Of course, this is only the default desktop, and I don't use it this way. Right-click on the desktop background and choose Desktop Settings, to change the wallpaper and remove the Filesystem icon (why have two (with Home) that do the same thing?), then right-click on the bottom Panel and choose Customize Panel to create a new side Panel. Drag the notification and control icons to the new panel, leaving only the Menu and Task List at the bottom. That produces what I consider to be a more pleasant and usable desktop:

Mint Xfce Custom

Here the Panels are still shown, so you can see their location and content. The final step would be to Autohide both of them, leaving a nice clean netbook desktop.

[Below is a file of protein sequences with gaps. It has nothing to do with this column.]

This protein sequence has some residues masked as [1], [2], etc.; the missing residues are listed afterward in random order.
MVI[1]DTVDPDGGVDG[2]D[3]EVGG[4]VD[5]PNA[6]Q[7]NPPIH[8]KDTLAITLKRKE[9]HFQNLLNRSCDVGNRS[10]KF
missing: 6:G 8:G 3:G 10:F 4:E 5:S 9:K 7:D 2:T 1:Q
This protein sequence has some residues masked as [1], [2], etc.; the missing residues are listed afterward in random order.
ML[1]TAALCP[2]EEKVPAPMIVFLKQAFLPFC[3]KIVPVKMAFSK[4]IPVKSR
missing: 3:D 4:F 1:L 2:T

Ok, anough fun getting the desktop set up, time to look a bit deeper into the distribution itself. First, what is the difference/advantage/disadvantage of this distribution compared to the previous Mint 10 LXDE distribution? Well, at the level of the desktop itself I would say that LXDE is more toward the "minimalist" end of the scale, which means that it has fewer bells and whistles, fewer options and less configurability, includes fewer and smaller utilities and applications, and in return for that it uses even less resources than Xfce. On the other hand, Xfce is much more toward the "full featured" end of the scale, actually not all that far below Gnome and KDE. The menus, panels and icons are more flexible and more easily customized. Although they can both be packaged in whatever way and with whatever packages the distribution chooses, in the case of Linux Mint there are some good examples of the difference in outlook: Mint LXDE comes with AbiWord and Gnumeric, while Mint Xfce comes with LibreOffice. Be aware, though, that users of both of these desktops can be rather extreme and vocal in support of their preference, so don't be surprised if some flaming comments show up, along the lines of "how dare you say (one of them) is not as (good, flexible, beautiful) as (the other one). My bottom line on them is not much different from what I say about Gnome and KDE - try them both, see which one you like, and which one works best on your hardware. I will say that with the current controversy over the latest (and upcoming) releases of Gnome, KDE and Unity, I have heard of people moving to Xfce just to get away from the changes, and to remain with a more familiar desktop.